“We’re Extension specialists, and our job is to give good information to people who need it,” said Cliff Sadof, a professor of Entomology and one of the specialists who developed the app. “If we want people to use our information, we need to give it to them in media they use. Having an app that we can update regularly means people have the most up-to-date information at their fingertips.”
The app allows users to search by type of tree, insect or disease depending on what they’re seeing. It covers more than 175 plant disorders found on most flowering, shade and conifer trees planted in the Midwest and North Atlantic regions of the United States.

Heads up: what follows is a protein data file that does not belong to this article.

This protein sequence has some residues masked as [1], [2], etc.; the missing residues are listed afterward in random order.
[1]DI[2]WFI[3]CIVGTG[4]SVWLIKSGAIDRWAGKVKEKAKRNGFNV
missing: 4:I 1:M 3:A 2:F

The app uses Beckerman and Sadof’s library of 1,100 high-resolution photos to direct users to a correct diagnosis in just a few short steps.
“It’s a very thorough, robust resource,” said Janna Beckerman, an associate professor of botany and plant pathology, and another specialist who developed the app. “Even if you go online, you won’t likely find all this information in one place.”
Once an issue is diagnosed, the app provides possible management options, beginning with cultural practices that prevent or at least minimize the problem, effective biological controls, and followed by a list of pesticides that can be useful when needed. The app also will provide updates on invasive pests as they become known to Purdue Extension specialists.
Sadof and Beckerman said that the information they provided was reviewed by peers to ensure it is accurate, and does not recommend name-brand chemicals or products to treat tree problems. The app costs $1.99 and is available at www.the-education-store.com.